Friday, April 1, 2011

You've Got To Hide Your Love Away

Robert Bunter: Well, this song was heartbreaking enough when we assumed it was just the pinnacle of the early Lennon pain anthems. But when you start to ponder the possibility that it was in fact a stirring tribute to the psychic torment of closeted gay Beatles manager Brian Epstein (who loved John deeply), it went to the next level. I guess it's impossible to know John's true intentions, but the fact that the surviving Beatles chose this track to soundtrack the touching Epstein video montage in the Anthology series seems to offer at least tentative validation of this theory.

There are many tales of John treating Brian with stinging, offhand cruelty; they shared a deep and complex relationship. But, as ever, beneath Lennon's macho bluster, there beat the heart of a sensitive soul who was capable of an achingly melancholy portrait like this. He knew his friend was hurting, so he sang this song as a special message.

Richard Furnstein: Yeah, it sure was a sensitive soul that changed the lyrics of "Baby You're A Rich Man" to "Baby, you're a rich fag jew" or suggested that Brian's autobiography be titled "A Cellarful of Boys" instead of "A Cellarful of Noise." A sensitive man with a deep soul that picked on developmentally disabled and limbless children on stage. Don't let the "Imagine" repackaging of Lennon fool you, he was full of anger at himself and the world. His ego was constantly either readily crushed or ready to devour and destroy innocents in his path. Still, this song is a goddamned beaut. He finally matches the lyrical weight and simple melodic flow of hero-of-the-period Bob Dylan.

Lennon did admit that he let Epstein "toss him off" in a Barcelona getaway. So maybe that trumps all the tough guy posturing and old guard rock and roll machismo. And this song really does excel through Lennon's gentle touch and soft eyes. It's a look that he turned to more frequently after Help! (the last album that dipped into the legendary rock and roll toilets of Hamburg) and Lennon's soft  persona would come to trump his early rock fury. Even George Harrison gets in on the progressive love action, making eyes at a thick eyebrowed man in the film clip for "You've Got To Hide Your Love Away."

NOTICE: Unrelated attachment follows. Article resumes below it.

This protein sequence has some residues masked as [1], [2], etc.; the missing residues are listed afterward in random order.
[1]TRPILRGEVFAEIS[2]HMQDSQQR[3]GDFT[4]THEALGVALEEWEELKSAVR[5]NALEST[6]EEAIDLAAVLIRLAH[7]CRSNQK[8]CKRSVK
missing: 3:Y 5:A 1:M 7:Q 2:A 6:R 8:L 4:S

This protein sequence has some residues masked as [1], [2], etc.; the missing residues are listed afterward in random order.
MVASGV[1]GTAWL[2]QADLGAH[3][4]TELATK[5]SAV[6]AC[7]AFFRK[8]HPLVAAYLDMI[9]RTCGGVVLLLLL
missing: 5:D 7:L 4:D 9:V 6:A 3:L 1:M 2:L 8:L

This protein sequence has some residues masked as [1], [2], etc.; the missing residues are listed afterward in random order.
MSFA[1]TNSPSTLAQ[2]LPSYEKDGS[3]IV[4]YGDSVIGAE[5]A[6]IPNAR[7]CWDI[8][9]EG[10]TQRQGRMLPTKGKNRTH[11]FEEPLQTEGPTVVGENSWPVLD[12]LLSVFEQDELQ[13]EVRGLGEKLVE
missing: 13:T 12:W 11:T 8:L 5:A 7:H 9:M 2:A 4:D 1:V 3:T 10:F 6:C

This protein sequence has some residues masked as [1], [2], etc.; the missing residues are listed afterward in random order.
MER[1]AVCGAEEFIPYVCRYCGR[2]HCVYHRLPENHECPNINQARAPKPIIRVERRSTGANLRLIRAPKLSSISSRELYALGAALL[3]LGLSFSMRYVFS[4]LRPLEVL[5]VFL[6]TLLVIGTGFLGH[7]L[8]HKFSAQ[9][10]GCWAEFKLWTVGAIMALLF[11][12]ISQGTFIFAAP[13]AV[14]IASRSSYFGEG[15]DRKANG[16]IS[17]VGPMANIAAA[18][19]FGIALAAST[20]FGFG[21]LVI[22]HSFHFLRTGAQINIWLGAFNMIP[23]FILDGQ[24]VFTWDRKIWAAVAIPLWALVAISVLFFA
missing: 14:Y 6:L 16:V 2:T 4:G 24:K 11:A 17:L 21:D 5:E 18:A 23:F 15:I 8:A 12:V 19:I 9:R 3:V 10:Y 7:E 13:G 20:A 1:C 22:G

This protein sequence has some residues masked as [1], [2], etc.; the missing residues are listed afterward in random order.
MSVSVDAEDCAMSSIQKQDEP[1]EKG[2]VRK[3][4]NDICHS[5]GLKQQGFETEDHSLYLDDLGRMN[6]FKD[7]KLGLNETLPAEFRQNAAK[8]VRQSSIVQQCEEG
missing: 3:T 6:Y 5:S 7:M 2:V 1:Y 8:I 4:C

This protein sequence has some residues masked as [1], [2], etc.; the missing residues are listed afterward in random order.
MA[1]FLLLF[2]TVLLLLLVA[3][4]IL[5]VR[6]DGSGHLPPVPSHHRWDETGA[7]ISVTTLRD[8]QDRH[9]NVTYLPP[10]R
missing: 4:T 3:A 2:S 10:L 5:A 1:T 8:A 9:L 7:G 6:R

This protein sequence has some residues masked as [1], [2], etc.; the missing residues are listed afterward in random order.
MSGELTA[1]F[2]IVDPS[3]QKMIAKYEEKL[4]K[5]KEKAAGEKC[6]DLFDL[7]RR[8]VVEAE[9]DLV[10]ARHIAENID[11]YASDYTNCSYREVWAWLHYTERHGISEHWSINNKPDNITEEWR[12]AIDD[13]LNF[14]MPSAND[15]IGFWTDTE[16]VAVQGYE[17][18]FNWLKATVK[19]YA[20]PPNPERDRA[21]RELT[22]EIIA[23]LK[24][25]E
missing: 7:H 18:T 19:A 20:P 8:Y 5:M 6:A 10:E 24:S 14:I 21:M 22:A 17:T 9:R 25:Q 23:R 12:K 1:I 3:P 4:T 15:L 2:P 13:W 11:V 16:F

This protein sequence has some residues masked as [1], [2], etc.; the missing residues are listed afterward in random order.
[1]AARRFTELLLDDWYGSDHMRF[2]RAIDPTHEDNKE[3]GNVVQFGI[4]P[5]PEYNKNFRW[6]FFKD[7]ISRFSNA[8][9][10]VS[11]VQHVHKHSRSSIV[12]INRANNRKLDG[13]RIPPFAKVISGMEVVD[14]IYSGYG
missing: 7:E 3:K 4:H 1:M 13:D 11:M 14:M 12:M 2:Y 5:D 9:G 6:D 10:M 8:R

Robert Bunter: As author Nicholas Schaffner pointed out (in his immortal "The Beatles Forever," McGraw-Hill, 1977), Lennon is in Dylan mode here, but right when you'd expect the harmonica to come in, it turns out it's flutes (the first instance of outside musicians brought into a Beatles session, if you don't count George Martin and Andy White).

Richard Furnstein: And I don't. I don't count them. George Martin was a legit Beatle; total inner circle. Don't get me started on Andy White and his pointless thump-for-hire. We should never mention him again.

Robert Bunter: The Beatles really reach out and touch our hearts with this one. They were the greatest band ever. Let Me Tell You About The Beatles would like to dedicate this post to the memory of Brian Epstein and Nicholas Schaffner, in hopeful anticipation of a day when people don't have to hide their love away anymore.

Richard Furnstein: A real tear. Keep resting in peace, Brian!

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